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Reading Financial Statements Series© – Balance Sheet Part 3: RECEIVABLES
We introduced you to cash as part of a balance sheet in our last blog, which was the second in our Reading Financial Statements Series©. In this and following blogs we will explore more typical association balance sheet accounts and receivables in more detail.
Receivables are an asset which is generally presented just below cash on the balance sheet. It represents amounts the association has the right to receive. Receivables are amounts due from other people or entities.
For associations, the largest and most common receivable is for unpaid assessments. Most associations bill owners for assessments each month. If an owner has not paid their monthly assessment by the due date, the assessment is considered a receivable from the owner.
Recording assessments revenues on the accrual basis without considering the effect of delinquent accounts receivable can mislead readers of an association’s statement of revenues and expenses.
Assessments are recorded when billed under the accrual method. Should there be an accumulation of delinquent accounts, the statement of revenues and expenses will continue to present results assuming 100% collection of outstanding assessments. Readers should always refer to an aging report to assess the status of assessments receivable.
What if an association’s board of directors thinks that not all the amounts due to the association are collectible?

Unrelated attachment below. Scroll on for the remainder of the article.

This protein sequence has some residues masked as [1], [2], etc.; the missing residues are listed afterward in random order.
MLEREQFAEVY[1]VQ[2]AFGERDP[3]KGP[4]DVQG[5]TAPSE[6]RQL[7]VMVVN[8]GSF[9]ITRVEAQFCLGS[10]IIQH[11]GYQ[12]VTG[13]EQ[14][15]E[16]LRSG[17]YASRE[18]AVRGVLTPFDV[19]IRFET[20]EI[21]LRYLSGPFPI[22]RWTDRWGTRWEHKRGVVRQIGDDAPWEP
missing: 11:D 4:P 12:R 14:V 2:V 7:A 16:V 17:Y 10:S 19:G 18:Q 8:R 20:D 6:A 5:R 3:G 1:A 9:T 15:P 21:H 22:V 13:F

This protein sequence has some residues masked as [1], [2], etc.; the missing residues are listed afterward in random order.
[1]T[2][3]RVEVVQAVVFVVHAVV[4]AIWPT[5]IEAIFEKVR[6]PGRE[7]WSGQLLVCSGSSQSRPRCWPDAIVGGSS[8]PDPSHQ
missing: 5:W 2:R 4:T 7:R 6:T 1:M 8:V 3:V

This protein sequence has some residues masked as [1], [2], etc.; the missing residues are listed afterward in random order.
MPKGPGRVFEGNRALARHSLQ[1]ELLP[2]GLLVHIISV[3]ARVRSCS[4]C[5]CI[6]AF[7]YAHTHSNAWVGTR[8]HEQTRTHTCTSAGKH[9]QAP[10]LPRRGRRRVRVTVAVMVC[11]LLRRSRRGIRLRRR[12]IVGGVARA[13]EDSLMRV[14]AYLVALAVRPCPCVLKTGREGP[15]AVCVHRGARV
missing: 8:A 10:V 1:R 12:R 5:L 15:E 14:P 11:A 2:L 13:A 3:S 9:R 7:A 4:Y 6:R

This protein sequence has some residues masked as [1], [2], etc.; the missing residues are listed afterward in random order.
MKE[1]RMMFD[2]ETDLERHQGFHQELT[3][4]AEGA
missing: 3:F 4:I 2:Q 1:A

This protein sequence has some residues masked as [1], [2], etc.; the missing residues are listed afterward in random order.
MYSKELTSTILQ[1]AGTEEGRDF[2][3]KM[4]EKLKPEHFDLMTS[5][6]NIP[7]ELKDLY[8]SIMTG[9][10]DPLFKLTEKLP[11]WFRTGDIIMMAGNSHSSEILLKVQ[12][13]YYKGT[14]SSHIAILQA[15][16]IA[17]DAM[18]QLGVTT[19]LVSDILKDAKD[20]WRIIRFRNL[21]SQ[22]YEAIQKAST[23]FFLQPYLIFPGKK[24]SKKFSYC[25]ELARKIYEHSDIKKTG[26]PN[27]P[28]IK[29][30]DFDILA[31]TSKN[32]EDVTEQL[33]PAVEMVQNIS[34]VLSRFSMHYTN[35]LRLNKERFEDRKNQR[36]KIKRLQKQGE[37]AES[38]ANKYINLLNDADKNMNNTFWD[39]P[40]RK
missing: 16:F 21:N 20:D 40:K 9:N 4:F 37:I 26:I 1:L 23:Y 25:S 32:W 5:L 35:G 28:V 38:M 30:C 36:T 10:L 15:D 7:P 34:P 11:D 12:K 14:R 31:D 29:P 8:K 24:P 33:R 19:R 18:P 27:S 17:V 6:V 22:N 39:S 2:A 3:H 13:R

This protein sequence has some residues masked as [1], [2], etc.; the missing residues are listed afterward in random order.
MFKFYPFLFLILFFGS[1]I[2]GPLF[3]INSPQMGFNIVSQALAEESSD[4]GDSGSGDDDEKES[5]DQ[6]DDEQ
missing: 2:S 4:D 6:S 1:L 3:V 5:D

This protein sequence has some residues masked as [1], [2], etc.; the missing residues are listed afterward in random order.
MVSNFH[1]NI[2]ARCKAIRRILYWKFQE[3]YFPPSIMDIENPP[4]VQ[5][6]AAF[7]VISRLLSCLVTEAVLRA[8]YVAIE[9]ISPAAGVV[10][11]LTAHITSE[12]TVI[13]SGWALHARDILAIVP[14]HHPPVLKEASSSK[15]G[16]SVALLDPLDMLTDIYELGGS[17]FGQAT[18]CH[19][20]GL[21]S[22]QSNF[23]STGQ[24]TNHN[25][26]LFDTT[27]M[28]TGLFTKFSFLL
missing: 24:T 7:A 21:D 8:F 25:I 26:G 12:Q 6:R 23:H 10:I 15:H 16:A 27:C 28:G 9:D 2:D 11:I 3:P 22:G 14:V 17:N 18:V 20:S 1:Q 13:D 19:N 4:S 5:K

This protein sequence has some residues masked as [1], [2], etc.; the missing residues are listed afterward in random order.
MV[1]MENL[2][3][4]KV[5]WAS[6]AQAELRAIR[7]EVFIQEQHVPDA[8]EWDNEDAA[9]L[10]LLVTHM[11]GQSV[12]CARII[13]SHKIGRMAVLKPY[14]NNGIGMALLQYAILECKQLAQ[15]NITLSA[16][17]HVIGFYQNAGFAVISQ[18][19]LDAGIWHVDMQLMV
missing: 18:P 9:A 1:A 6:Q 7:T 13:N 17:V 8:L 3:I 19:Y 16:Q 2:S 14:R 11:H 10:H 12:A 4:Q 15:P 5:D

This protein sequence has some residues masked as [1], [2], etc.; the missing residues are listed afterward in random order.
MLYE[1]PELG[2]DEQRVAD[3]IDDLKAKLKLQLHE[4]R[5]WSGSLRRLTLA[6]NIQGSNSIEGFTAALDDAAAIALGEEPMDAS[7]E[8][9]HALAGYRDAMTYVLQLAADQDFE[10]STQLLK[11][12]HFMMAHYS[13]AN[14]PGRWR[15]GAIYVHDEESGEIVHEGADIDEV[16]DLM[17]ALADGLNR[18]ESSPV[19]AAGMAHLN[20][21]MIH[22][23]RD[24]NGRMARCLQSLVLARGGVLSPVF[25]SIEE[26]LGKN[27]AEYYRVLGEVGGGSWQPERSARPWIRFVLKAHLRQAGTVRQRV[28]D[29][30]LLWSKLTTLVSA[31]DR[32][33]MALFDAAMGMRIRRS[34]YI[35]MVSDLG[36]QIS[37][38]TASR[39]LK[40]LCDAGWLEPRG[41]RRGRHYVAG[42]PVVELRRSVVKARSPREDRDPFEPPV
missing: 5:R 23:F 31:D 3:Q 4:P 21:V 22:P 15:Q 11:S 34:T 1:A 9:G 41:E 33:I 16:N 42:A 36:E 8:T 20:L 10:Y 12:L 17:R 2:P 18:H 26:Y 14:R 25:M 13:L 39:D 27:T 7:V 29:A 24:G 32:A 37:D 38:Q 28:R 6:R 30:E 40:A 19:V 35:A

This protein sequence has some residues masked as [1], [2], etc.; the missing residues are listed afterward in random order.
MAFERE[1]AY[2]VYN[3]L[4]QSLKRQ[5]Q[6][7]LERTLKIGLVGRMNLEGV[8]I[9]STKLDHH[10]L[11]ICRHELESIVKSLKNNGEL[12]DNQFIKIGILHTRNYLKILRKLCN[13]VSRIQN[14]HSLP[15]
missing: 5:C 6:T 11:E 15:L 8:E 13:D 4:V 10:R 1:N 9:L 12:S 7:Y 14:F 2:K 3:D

It is important not to overstate assets in an association’s financial statements.
Consideration should be given to providing for an allowance for uncollectible receivables. An allowance for the total receivables that a board determines might be uncollectible should be presented below receivables on the balance sheet.
The net of the two amounts should indicate to readers of the financial statements the amount the board expects to collect.
Bad debt expense
When an allowance for uncollectible accounts is recorded on the balance sheet, a second account, bad debt expense, is recorded on the statement of revenues and expenses.
Recording bad debt expense helps boards and managers to understand the effect of not collecting all amounts that are billed, thus providing a more realistic bottom line.
By Newman CPA
Chapter Happenings Sponsor, July 2021
By: Jeremy Newman CPA. Newman Certified Public Accountant PC.
Visit us online: www.hoacpa.com